Everyone who starts a business does it with some goals in mind and a vision of what kind of company they want to be. Most prospective clients have no idea what these are, so it’s up to you to make sure that you only pursue and take on work that best serves your needs. At my firm, we found that a useful tool was to establish assessment criteria that helped us to filter out work that we didn’t want to take on. These criteria gave us an agreed upon framework for our discussions and allowed us to make decisions efficiently and with confidence. We defined this framework by identifying three key things that an ideal project would provide us:
I’ve been trying to join a gym, and this is how it went down:
Last weekend I walked into the gym and told the front desk that I’d like to try the place out. A person came, shook my hand, led me to his desk, and sat me down. He pulled out a form and asked me questions – what’s my name, what’s my workout routine, what’s my goal (I had none, and he gave me a look), where do I live now and where I moved from? I interrupted him and asked, “can I just get a quick tour?” He told me this is the process and he had to ask these questions.
Ten minutes or so of my life evaporated. He then showed me the price – and this part I never understood – he pulled out a laminated price sheet and told me that even though there’s a number printed there, he was offering me a different number (was it a psychology test? should I have clapped?).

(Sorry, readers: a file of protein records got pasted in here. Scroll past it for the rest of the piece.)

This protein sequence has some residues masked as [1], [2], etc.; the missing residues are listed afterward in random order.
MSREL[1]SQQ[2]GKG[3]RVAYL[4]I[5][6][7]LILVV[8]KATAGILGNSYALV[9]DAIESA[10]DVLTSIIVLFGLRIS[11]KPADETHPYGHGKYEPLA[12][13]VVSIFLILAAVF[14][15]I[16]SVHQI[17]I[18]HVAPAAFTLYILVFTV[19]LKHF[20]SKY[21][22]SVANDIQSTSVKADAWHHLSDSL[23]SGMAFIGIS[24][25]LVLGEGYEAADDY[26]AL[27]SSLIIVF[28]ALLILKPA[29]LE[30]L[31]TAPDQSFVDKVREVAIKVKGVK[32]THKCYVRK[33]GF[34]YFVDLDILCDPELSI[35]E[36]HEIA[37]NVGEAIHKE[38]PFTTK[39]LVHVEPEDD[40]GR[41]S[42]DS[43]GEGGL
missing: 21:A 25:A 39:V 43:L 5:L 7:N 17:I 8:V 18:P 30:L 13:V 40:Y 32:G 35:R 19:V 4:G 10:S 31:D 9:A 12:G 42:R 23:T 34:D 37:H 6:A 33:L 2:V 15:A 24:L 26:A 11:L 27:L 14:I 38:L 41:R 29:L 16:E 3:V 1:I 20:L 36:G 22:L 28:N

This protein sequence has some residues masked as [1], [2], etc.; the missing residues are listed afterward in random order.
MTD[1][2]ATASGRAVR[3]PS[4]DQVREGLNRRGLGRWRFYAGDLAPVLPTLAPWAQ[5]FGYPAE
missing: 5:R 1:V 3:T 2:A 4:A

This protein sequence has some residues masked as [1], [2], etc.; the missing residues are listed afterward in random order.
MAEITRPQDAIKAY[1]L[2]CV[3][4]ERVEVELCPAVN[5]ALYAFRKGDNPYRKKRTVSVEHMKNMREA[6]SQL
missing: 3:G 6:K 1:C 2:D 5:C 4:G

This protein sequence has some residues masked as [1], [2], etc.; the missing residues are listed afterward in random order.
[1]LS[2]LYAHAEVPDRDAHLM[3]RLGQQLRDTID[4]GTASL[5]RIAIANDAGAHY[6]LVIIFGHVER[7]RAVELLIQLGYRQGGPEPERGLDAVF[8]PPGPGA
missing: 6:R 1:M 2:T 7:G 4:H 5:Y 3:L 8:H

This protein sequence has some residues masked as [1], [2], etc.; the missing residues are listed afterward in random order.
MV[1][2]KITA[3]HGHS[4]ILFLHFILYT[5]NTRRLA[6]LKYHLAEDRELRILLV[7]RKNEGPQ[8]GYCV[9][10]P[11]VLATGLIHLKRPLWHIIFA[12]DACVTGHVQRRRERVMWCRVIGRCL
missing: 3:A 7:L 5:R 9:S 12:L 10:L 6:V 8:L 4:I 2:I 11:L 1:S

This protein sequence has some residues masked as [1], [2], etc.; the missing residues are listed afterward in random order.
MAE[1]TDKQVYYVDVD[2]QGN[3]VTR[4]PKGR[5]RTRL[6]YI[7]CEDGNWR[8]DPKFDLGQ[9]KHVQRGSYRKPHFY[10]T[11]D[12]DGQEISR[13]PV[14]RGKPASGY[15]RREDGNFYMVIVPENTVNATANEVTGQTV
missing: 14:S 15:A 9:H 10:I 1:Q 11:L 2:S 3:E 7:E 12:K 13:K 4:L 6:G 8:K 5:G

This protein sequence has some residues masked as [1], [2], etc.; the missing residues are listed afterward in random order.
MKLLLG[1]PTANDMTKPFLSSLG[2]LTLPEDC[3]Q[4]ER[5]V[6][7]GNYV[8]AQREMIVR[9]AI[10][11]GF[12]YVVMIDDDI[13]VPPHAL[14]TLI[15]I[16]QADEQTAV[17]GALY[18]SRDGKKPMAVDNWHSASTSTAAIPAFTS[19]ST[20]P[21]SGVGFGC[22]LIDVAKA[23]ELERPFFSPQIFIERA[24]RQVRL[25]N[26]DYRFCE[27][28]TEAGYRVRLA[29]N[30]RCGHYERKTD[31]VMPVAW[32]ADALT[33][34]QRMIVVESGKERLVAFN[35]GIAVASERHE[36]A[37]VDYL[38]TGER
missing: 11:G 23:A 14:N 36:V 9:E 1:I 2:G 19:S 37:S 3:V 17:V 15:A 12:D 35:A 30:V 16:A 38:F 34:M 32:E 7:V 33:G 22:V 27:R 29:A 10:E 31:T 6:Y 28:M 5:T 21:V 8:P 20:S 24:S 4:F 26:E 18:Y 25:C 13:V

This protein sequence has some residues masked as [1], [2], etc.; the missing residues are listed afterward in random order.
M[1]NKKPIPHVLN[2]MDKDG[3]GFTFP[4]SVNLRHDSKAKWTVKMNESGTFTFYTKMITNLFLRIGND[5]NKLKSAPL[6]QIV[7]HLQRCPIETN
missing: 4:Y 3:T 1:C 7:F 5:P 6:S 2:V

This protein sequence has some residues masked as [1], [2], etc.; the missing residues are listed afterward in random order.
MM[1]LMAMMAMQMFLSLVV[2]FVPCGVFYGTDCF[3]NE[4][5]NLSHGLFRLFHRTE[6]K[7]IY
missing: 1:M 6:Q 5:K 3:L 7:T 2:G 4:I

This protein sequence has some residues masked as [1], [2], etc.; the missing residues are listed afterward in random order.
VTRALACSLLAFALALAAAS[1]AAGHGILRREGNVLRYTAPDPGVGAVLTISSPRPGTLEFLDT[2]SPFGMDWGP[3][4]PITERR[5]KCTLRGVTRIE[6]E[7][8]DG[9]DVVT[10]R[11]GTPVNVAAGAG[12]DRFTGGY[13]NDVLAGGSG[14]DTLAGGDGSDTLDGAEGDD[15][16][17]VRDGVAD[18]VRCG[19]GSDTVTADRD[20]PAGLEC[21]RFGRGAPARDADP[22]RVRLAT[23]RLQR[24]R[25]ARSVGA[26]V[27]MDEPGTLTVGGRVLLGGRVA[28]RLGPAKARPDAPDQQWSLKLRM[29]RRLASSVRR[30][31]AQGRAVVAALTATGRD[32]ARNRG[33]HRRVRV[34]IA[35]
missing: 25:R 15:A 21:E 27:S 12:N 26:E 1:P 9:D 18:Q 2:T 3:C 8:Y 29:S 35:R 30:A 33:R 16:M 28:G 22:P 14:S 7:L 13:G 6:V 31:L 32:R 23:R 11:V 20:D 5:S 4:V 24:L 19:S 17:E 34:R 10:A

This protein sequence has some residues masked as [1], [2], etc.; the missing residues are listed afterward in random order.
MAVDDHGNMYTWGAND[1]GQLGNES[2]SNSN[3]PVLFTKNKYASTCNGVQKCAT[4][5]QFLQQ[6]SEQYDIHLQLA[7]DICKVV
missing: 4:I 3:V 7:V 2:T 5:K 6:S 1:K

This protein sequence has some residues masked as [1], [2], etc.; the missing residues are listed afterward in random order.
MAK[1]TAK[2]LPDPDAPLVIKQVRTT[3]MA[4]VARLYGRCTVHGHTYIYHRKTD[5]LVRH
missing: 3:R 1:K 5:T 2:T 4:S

He gave me a 10-minute tour of the facility, even though I’ve just explained that all I want is to come in two to three times a week, run for half an hour, and sweat a little. Then he showed me the pilates and spinning rooms.
I left, head spinning, and forgot to get what I went for: a free trial pass. So I went back this past Saturday. The guy wasn’t there. Another lady helped me, but she did not have access to his forms, and she was going to ask me for all the information again. After my insistant pleading and explaining, she gave in and offered me two business-card size guest passes. I took them and ran.
At Harvest, we make it easy and fast for people to try us out, and we make pricing as simple and straight forward as possible. It’s bewildering to see another business trying their best to confuse potential customers and waste their time.